Douglas & McIntyre may have published its last book

It held out against globalization, monster book chains and e-books for longer than most.

In 1967, Scott McIntyre, a UBC graduate looking to break into publishing, presented a book proposal to Jim Douglas, a well-connected sales rep and occasional editor based in Vancouver. McIntyre’s idea for a collection of scenic Vancouver photographs taken by a friend didn’t garner much interest, but Douglas was impressed by his enthusiasm. He later cut McIntyre, who was two decades his junior, into his sales business, and in 1970 they founded their own publishing house, J. J. Douglas Ltd.

At first, the press’s titles consisted mainly of cookbooks, but eventually it found more success with children’s stories. Johann’s Gift to Christmas, featuring a hungry church mouse, was a hit in 1972 and later became an animated short film. J. J. Douglas was fortunate to come about at a time when Canadians were becoming interested in learning more about their country. The publisher satiated that desire with books on Canadian history, culture and the arts, and served as an outlet for Canadian writers.

Douglas retired in 1980, and his protege took over the company, since renamed Douglas & McIntyre. Its devotion to promoting Canadian authors was both noble and necessary, but not always enough to pay the bills. Corporate biographies helped cash flow, as did a textbook division that was sold in the 1980s. Douglas & McIntyre never lost its focus on Canadian authors, however, and took risks others would not. It published an illustrated history of dance in Canada in 1989, for instance, after the book had been rejected by a competitor.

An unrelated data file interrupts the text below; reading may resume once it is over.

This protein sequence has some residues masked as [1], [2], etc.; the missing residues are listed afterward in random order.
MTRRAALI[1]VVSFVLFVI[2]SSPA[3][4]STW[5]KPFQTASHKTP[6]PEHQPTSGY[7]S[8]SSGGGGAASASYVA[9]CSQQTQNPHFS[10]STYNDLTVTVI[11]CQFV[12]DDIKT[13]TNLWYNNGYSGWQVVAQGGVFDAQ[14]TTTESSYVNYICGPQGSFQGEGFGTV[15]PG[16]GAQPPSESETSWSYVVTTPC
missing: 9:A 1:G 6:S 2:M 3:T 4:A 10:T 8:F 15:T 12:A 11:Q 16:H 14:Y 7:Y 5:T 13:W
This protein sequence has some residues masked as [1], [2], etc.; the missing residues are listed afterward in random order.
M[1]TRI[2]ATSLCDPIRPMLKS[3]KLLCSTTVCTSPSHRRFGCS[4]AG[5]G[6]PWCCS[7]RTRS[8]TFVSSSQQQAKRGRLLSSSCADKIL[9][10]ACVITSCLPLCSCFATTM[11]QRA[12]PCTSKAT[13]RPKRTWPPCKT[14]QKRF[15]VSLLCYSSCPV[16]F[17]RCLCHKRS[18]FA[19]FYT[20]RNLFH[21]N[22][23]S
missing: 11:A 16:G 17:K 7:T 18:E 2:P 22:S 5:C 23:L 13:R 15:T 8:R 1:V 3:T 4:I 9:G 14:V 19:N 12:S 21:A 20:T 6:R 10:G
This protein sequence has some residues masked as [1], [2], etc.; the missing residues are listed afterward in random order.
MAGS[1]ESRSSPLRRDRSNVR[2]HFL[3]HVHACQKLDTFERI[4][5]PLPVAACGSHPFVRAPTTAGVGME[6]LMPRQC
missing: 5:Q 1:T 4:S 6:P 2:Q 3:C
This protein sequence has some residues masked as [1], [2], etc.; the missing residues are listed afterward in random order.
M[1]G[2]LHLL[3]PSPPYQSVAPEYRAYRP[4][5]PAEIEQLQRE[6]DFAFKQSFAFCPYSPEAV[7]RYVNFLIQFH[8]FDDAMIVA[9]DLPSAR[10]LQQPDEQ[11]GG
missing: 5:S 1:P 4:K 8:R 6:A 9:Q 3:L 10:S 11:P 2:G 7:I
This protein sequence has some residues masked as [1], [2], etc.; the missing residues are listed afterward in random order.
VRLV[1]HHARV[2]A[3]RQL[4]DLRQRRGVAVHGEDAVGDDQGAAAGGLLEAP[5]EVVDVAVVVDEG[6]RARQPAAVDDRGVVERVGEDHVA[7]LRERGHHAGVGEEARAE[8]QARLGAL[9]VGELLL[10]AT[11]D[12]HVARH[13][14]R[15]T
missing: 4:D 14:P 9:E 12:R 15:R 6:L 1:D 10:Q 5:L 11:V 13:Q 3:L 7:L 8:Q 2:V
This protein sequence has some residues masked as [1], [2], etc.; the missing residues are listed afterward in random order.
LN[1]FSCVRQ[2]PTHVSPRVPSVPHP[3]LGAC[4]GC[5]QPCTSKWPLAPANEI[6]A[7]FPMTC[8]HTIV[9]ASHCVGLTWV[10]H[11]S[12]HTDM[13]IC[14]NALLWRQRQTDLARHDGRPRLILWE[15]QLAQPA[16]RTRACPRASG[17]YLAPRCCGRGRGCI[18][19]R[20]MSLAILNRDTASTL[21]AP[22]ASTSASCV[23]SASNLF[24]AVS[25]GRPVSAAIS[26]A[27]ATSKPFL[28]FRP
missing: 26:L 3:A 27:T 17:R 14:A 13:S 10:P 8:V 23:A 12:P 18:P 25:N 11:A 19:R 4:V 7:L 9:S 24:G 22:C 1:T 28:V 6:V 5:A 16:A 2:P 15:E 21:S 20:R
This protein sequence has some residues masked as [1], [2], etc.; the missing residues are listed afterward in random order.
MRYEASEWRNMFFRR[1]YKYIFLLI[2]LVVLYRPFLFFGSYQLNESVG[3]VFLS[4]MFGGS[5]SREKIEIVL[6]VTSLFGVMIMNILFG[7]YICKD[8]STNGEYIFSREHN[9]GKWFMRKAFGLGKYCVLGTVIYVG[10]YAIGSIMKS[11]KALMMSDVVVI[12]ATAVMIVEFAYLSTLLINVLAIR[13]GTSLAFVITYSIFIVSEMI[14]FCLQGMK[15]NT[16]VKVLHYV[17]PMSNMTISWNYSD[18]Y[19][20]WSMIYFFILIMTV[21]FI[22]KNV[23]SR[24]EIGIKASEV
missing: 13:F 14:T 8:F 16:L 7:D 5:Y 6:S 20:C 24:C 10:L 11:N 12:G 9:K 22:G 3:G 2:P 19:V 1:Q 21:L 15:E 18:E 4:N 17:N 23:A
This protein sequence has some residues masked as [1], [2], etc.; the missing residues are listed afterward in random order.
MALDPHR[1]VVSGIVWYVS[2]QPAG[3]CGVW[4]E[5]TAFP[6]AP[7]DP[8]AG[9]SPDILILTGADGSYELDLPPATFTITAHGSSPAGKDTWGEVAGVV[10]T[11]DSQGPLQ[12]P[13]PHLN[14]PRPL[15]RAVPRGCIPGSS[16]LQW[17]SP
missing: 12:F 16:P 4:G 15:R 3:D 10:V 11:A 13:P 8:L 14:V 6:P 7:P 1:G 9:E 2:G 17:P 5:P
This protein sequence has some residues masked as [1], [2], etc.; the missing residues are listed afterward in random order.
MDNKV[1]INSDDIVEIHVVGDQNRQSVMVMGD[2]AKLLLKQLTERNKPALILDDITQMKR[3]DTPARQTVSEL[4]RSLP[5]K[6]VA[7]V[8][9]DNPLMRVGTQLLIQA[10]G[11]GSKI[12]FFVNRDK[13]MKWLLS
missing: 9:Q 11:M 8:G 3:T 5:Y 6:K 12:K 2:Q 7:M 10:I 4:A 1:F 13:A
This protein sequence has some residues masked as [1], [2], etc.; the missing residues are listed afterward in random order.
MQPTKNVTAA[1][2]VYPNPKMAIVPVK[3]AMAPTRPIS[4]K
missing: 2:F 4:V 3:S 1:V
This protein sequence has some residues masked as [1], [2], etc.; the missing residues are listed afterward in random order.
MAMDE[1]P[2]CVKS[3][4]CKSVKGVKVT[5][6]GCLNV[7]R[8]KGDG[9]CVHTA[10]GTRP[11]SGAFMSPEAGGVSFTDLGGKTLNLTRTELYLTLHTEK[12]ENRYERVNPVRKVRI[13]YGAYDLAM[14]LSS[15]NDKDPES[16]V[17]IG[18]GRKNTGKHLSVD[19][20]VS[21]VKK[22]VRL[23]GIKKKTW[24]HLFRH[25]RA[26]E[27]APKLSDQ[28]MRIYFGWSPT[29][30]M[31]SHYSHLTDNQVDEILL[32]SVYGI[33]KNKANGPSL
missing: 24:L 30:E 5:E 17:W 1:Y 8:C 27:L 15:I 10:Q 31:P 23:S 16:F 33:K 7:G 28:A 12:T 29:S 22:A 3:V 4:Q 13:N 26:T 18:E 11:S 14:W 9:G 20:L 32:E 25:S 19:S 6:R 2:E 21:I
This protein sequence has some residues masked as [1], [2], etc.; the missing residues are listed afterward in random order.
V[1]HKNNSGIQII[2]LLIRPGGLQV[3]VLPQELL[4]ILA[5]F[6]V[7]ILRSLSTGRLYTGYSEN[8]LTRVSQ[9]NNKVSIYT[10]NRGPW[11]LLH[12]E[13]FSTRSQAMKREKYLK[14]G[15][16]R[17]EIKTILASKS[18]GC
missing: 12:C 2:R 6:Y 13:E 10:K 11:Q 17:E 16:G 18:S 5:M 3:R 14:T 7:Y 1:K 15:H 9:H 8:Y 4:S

Douglas & McIntyre grew into the largest independent publisher in B.C., and eventually became the largest independent publisher in all of Canada—not so much because of blockbuster growth, but because its peers went bankrupt or sold to the subsidiaries of larger foreign publishers. As the industry consolidated, independents were helpless against the publishing giants, who spent big for shelf space, promotion and talent. The shift toward e-books and the deep discounts offered by Amazon also squeezed margins across the industry.

Douglas & McIntyre held out for a long time against these forces, but it was not immune. On Oct. 22, Scott McIntyre was scheduled to be in Toronto to receive the inaugural Ivy Award for his “substantial contribution to Canadian publishing.” He couldn’t attend. A speech was read on his behalf: “It is bittersweet indeed that serious business issues have prevented me from being here,” he wrote. Within hours, the company announced it would be placed in bankruptcy protection while it attempts to find an investor or buyer for its assets.

A few days later, publishing titans Random House and Penguin announced merger plans. The prospects for a small Canadian publisher to go it alone, especially when its larger rivals are forced to consolidate, are now bleak.